The COVID-19 pandemic has upended 2020 in many ways, including your taxes. Are there any moves you should make now to save on your tax bill?
Your tax bill could change significantly if the coronavirus impacted your earnings this year. Taking action now can help you avoid unexpected penalties later on.
Here are 5 COVID tax moves that you should consider. They can save you money and help you avoid headaches down the road.
1. Check if you can get a stimulus payment credit
The CARES Act stimulus payment, recovery rebate or Economic Impact Payment is a tax credit rebate that decreases eligible taxpayers’ tax liability to compensate for losses due to COVID-19. Taxpayers who qualified received (or will receive) a $1,200 payment (single filers) or $2,400 (joint filers).
If your income fell in 2020
What happens if your adjusted gross income was too high in 2019 and you didn’t qualify to receive the stimulus, but then you became unemployed this year and your income fell enough for you to qualify? In that case, you’ll receive a $1,200 refundable tax credit on your 2020 tax return.
If the opposite happened, and you did qualify for the stimulus based on your 2019 income, but then found a better job and your earnings increased making you ineligible this year, don’t worry. You won’t have to pay the rebate back in your 2020 return.
Your dependents may qualify for a rebate
You can claim a $500 payment for each child if your adjusted gross income was below $75,000 ($150,000 for joint filers) based on your 2019 returns.
If your income fell this year and you now qualify for the stimulus, the credit should be reflected in your 2020 taxes. Also, you must claim your child as a dependent.
2. Track expenses if you’re newly self-employed
If you became self-employed due to the pandemic and have set up a home office as a result, keep track of your home office expenses. You’ll be able to reduce your tax bill by claiming a home office deduction.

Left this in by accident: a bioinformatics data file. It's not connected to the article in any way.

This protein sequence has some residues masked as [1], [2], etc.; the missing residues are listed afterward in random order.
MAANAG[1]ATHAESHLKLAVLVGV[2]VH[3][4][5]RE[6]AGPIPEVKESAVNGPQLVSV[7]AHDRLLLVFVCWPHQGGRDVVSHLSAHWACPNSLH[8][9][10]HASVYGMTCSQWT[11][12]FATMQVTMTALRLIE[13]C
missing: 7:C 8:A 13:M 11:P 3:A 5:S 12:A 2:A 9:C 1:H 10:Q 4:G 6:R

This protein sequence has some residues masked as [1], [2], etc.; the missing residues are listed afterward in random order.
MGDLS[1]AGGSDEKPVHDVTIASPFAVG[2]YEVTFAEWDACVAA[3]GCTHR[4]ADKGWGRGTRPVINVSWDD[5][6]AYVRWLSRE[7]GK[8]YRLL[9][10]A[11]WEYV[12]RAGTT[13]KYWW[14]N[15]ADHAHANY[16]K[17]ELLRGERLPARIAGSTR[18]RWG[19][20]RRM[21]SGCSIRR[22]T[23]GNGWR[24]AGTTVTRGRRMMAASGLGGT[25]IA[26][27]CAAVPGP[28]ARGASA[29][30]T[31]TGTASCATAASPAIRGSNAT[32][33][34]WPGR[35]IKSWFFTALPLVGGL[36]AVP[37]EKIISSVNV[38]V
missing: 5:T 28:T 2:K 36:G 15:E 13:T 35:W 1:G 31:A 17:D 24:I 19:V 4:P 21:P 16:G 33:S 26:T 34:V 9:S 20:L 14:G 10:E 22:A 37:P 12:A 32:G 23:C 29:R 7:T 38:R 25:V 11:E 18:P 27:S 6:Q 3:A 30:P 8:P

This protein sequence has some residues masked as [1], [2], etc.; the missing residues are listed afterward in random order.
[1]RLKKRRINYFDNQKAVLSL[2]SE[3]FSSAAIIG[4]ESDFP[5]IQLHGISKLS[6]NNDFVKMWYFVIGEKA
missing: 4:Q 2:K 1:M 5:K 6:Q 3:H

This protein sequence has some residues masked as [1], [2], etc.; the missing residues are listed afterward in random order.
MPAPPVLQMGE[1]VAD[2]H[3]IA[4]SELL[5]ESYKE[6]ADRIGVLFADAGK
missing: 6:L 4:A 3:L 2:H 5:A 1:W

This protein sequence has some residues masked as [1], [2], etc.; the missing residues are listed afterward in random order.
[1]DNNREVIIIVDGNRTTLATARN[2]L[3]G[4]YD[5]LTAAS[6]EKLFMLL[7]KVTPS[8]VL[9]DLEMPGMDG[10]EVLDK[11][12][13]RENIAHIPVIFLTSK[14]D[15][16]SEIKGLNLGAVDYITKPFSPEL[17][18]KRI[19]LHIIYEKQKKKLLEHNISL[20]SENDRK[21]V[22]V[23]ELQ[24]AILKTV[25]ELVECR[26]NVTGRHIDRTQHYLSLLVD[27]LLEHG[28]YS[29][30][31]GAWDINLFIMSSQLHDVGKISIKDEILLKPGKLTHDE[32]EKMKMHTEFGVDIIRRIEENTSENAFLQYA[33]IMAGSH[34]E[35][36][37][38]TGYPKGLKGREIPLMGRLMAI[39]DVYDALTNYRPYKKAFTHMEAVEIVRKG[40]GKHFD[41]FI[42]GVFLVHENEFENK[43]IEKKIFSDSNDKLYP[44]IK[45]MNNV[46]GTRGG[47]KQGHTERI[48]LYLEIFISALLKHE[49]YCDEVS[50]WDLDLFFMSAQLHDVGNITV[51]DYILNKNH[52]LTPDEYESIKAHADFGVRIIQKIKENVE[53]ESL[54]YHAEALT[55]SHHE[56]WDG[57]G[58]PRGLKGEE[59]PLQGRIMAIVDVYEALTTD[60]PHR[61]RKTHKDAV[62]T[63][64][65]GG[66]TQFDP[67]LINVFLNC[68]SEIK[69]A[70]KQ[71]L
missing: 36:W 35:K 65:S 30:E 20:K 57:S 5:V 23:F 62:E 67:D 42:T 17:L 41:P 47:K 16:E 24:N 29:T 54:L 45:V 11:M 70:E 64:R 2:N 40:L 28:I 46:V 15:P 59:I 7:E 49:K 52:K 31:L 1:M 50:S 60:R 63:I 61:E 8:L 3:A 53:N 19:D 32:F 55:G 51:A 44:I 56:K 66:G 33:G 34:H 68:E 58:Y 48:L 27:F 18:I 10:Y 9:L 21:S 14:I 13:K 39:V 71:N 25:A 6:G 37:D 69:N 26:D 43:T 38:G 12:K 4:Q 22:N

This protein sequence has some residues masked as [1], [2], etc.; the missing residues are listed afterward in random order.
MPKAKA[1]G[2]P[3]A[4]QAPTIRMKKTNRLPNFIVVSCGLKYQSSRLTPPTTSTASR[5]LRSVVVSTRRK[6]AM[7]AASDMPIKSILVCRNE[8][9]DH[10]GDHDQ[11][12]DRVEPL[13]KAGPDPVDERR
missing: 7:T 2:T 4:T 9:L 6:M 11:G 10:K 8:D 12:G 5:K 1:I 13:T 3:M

This deduction, unfortunately, does not apply to employees working remotely due to the pandemic. As an employee, the home office deduction is considered a miscellaneous itemized deduction which the Tax Cut and Jobs Act eliminated for 2018 through 2025.
3. Don’t forget unemployment benefits may be taxable
As of July, more than 32.1 million Americans are receiving some form of unemployment benefits. If you’re receiving unemployment compensation, be mindful that you may owe taxes on these payments.
The following IRS tool can help you determine if your unemployment benefits are taxable.
4. Avoid plan distribution penalties
The CARES Act allows you to make penalty-free distributions from tax-exempt retirement plans up to $100,000 during 2020.
To qualify as an eligible coronavirus-related distribution, it needs to comply with the following guidelines:
- The distribution is made on or after January 1, 2020, and before December 31, 2020,
- You’re diagnosed with the virus SARS-CoV-2,
- Your spouse or dependent is diagnosed with such virus or disease,
- You experienced adverse financial consequences from being quarantined, furloughed, or laid off from work due to COVID
Ideally, you’ll want to tap your cash reserves from your emergency fund. But if you don’t have one and you need to make a withdrawal from your tax-exempt retirement funds, you’ll be able to do so without a penalty. Be mindful of additional tax consequences.
The withdrawals may be included in your taxable income over a three-year period, helping you even out the tax impact of such distributions.
5. Get a free withholding checkup
Get a free withholding checkup from the IRS. Why do it? Because a checkup can help you verify whether you’re withholding the right amount of tax from your paycheck. If you withhold too little, it could lead to unexpected additional taxes or penalties.
To use the tool, you’ll need your most recent:
- Pay stubs
- Income tax return
Checking your tax withholding can be useful especially if you ended up working only part of the year.
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